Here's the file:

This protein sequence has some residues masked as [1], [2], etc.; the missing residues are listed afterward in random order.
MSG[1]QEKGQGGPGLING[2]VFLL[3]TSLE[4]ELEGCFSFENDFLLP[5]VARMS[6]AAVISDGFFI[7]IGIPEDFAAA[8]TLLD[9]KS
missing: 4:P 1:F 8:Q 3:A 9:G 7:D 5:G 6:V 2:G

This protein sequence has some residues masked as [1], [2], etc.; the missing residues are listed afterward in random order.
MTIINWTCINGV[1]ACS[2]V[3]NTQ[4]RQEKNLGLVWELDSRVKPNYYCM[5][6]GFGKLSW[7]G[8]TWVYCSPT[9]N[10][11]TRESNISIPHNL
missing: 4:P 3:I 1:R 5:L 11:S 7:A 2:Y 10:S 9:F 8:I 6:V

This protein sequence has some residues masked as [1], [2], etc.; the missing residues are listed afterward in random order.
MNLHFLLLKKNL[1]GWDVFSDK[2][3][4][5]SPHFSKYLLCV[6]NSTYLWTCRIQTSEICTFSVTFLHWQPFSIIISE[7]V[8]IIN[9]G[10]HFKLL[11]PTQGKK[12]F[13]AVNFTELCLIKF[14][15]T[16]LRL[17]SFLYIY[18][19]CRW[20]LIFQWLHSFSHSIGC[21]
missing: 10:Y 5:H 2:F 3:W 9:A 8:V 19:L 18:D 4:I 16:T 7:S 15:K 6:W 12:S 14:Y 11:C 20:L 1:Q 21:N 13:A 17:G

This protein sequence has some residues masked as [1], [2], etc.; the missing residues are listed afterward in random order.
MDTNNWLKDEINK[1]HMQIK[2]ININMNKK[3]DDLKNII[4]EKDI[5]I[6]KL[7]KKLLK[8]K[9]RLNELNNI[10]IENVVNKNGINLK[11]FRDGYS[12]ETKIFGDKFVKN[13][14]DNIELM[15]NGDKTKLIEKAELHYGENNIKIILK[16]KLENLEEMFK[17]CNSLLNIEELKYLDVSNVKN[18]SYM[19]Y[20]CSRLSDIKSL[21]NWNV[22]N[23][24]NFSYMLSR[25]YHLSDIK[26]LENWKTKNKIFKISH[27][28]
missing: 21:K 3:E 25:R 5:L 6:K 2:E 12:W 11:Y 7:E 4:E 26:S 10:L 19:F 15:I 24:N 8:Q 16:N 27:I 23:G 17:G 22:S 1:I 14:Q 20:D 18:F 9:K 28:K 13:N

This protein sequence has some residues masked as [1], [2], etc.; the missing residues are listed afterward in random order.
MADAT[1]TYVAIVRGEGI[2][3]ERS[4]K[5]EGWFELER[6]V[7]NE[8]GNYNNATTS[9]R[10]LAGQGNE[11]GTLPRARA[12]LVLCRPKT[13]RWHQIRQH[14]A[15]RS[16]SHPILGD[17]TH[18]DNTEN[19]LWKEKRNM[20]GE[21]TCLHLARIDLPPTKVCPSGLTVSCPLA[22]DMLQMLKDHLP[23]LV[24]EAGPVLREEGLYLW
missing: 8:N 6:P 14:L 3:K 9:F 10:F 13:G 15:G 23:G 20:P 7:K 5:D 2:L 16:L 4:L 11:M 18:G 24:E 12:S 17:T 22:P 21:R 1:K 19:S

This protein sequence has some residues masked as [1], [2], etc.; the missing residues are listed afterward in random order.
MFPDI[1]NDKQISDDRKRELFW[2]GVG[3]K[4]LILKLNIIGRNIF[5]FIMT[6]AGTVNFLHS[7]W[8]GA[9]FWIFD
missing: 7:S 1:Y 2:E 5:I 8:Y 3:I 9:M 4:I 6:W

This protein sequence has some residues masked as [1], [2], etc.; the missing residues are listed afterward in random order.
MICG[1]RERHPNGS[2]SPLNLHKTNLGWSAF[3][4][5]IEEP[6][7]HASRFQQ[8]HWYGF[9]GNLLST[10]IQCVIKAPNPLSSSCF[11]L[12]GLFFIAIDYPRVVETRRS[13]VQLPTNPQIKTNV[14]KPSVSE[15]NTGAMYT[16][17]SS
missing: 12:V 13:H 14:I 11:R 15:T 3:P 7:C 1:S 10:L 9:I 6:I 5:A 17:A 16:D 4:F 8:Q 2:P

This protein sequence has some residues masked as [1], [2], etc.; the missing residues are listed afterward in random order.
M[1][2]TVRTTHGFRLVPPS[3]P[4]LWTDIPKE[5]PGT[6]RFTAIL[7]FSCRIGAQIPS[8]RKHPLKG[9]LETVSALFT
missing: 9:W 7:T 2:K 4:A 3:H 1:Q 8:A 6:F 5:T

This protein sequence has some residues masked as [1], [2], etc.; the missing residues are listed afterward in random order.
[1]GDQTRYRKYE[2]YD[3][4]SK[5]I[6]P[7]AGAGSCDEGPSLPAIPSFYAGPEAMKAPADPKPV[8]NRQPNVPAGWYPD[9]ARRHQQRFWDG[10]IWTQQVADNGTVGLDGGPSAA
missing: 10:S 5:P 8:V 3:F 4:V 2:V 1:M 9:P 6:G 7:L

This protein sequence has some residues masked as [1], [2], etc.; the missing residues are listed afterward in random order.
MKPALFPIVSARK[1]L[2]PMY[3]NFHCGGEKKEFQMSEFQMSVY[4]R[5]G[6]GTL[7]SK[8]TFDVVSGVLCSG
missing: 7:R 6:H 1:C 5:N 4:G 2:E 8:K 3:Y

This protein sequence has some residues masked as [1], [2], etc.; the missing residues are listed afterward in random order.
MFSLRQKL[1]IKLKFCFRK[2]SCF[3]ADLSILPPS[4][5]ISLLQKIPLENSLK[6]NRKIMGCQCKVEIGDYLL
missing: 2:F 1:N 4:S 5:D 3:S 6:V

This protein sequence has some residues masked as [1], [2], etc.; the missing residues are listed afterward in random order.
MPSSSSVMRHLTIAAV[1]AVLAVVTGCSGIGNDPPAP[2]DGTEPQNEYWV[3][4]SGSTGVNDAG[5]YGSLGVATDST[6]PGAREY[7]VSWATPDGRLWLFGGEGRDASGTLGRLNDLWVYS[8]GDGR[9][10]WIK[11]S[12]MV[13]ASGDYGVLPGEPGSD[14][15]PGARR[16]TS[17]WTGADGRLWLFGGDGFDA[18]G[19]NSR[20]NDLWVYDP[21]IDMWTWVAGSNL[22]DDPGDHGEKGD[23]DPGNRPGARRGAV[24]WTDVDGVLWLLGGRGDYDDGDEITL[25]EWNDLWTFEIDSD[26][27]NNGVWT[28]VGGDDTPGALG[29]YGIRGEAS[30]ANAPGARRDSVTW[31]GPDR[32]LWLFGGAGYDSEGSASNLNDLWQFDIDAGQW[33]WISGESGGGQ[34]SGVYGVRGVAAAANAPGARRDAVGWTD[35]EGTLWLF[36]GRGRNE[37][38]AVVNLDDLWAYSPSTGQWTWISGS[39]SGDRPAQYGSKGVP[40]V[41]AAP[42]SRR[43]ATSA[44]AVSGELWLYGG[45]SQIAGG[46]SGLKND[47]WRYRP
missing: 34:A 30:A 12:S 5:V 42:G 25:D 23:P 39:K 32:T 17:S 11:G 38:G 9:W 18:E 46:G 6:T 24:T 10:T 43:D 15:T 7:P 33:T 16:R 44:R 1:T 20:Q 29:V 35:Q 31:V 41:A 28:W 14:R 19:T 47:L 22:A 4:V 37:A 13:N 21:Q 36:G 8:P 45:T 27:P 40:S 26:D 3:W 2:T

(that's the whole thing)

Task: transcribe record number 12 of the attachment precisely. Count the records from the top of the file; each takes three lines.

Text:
This protein sequence has some residues masked as [1], [2], etc.; the missing residues are listed afterward in random order.
MPSSSSVMRHLTIAAV[1]AVLAVVTGCSGIGNDPPAP[2]DGTEPQNEYWV[3][4]SGSTGVNDAG[5]YGSLGVATDST[6]PGAREY[7]VSWATPDGRLWLFGGEGRDASGTLGRLNDLWVYS[8]GDGR[9][10]WIK[11]S[12]MV[13]ASGDYGVLPGEPGSD[14][15]PGARR[16]TS[17]WTGADGRLWLFGGDGFDA[18]G[19]NSR[20]NDLWVYDP[21]IDMWTWVAGSNL[22]DDPGDHGEKGD[23]DPGNRPGARRGAV[24]WTDVDGVLWLLGGRGDYDDGDEITL[25]EWNDLWTFEIDSD[26][27]NNGVWT[28]VGGDDTPGALG[29]YGIRGEAS[30]ANAPGARRDSVTW[31]GPDR[32]LWLFGGAGYDSEGSASNLNDLWQFDIDAGQW[33]WISGESGGGQ[34]SGVYGVRGVAAAANAPGARRDAVGWTD[35]EGTLWLF[36]GRGRNE[37][38]AVVNLDDLWAYSPSTGQWTWISGS[39]SGDRPAQYGSKGVP[40]V[41]AAP[42]SRR[43]ATSA[44]AVSGELWLYGG[45]SQIAGG[46]SGLKND[47]WRYRP
missing: 34:A 30:A 12:S 5:V 42:G 25:D 23:P 39:K 32:T 17:S 11:G 38:G 9:W 18:E 46:G 6:T 24:T 10:T 43:D 15:T 7:P 33:T 16:R 44:R 1:T 20:Q 29:V 35:Q 31:V 41:A 28:W 14:R 19:T 47:L 22:A 4:V 37:A 13:N 21:Q 36:G 8:P 45:T 27:P 40:S 26:D 3:W 2:T